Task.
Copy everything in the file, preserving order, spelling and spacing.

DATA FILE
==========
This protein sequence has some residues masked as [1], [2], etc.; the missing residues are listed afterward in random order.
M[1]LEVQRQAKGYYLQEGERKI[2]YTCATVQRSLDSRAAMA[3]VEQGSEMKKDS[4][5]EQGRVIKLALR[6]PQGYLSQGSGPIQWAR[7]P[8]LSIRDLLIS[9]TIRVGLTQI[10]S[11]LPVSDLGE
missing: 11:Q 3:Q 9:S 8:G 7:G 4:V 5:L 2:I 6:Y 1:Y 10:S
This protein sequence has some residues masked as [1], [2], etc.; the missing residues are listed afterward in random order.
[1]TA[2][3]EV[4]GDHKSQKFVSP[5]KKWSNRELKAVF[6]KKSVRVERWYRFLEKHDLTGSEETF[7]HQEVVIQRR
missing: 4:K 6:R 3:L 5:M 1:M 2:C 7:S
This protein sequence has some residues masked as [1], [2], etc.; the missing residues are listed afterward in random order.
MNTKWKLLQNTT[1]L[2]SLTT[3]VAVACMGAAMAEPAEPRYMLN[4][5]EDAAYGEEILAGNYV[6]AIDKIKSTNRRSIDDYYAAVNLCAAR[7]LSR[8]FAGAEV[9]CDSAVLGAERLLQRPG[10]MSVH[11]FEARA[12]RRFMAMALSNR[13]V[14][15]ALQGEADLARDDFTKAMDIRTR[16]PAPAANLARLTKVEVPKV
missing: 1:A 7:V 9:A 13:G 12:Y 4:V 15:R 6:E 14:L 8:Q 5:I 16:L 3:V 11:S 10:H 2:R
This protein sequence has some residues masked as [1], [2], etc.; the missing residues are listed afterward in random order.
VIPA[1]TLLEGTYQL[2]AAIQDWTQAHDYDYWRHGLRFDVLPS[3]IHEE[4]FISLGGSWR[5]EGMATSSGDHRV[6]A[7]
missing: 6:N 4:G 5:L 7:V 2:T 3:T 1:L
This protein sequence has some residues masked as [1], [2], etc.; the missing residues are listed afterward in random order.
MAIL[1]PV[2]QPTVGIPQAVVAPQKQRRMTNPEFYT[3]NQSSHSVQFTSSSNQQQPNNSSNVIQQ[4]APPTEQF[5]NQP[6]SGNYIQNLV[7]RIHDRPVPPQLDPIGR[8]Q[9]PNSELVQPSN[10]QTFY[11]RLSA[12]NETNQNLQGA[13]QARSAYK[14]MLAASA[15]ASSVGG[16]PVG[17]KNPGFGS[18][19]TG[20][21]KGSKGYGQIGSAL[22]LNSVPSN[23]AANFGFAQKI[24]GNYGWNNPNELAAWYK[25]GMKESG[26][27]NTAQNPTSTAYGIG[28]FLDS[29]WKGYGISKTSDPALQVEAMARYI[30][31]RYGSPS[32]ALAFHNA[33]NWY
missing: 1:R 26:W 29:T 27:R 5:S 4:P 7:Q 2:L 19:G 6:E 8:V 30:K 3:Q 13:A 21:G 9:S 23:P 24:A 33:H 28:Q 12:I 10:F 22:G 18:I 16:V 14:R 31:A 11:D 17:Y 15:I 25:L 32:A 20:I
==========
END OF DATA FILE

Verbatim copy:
This protein sequence has some residues masked as [1], [2], etc.; the missing residues are listed afterward in random order.
M[1]LEVQRQAKGYYLQEGERKI[2]YTCATVQRSLDSRAAMA[3]VEQGSEMKKDS[4][5]EQGRVIKLALR[6]PQGYLSQGSGPIQWAR[7]P[8]LSIRDLLIS[9]TIRVGLTQI[10]S[11]LPVSDLGE
missing: 11:Q 3:Q 9:S 8:G 7:G 4:V 5:L 2:I 6:Y 1:Y 10:S
This protein sequence has some residues masked as [1], [2], etc.; the missing residues are listed afterward in random order.
[1]TA[2][3]EV[4]GDHKSQKFVSP[5]KKWSNRELKAVF[6]KKSVRVERWYRFLEKHDLTGSEETF[7]HQEVVIQRR
missing: 4:K 6:R 3:L 5:M 1:M 2:C 7:S
This protein sequence has some residues masked as [1], [2], etc.; the missing residues are listed afterward in random order.
MNTKWKLLQNTT[1]L[2]SLTT[3]VAVACMGAAMAEPAEPRYMLN[4][5]EDAAYGEEILAGNYV[6]AIDKIKSTNRRSIDDYYAAVNLCAAR[7]LSR[8]FAGAEV[9]CDSAVLGAERLLQRPG[10]MSVH[11]FEARA[12]RRFMAMALSNR[13]V[14][15]ALQGEADLARDDFTKAMDIRTR[16]PAPAANLARLTKVEVPKV
missing: 1:A 7:V 9:A 13:G 12:Y 4:V 15:R 6:E 14:L 8:Q 5:I 16:L 3:V 11:S 10:H 2:R
This protein sequence has some residues masked as [1], [2], etc.; the missing residues are listed afterward in random order.
VIPA[1]TLLEGTYQL[2]AAIQDWTQAHDYDYWRHGLRFDVLPS[3]IHEE[4]FISLGGSWR[5]EGMATSSGDHRV[6]A[7]
missing: 6:N 4:G 5:L 7:V 2:T 3:T 1:L
This protein sequence has some residues masked as [1], [2], etc.; the missing residues are listed afterward in random order.
MAIL[1]PV[2]QPTVGIPQAVVAPQKQRRMTNPEFYT[3]NQSSHSVQFTSSSNQQQPNNSSNVIQQ[4]APPTEQF[5]NQP[6]SGNYIQNLV[7]RIHDRPVPPQLDPIGR[8]Q[9]PNSELVQPSN[10]QTFY[11]RLSA[12]NETNQNLQGA[13]QARSAYK[14]MLAASA[15]ASSVGG[16]PVG[17]KNPGFGS[18][19]TG[20][21]KGSKGYGQIGSAL[22]LNSVPSN[23]AANFGFAQKI[24]GNYGWNNPNELAAWYK[25]GMKESG[26][27]NTAQNPTSTAYGIG[28]FLDS[29]WKGYGISKTSDPALQVEAMARYI[30][31]RYGSPS[32]ALAFHNA[33]NWY
missing: 1:R 26:W 29:T 27:R 5:S 4:P 7:Q 2:L 19:G 6:E 8:V 30:K 3:Q 13:A 21:G 9:S 23:P 24:A 33:H 28:Q 12:I 10:F 22:G 18:I 16:V 14:R 31:A 11:D 17:Y 15:I 25:L 32:A 20:I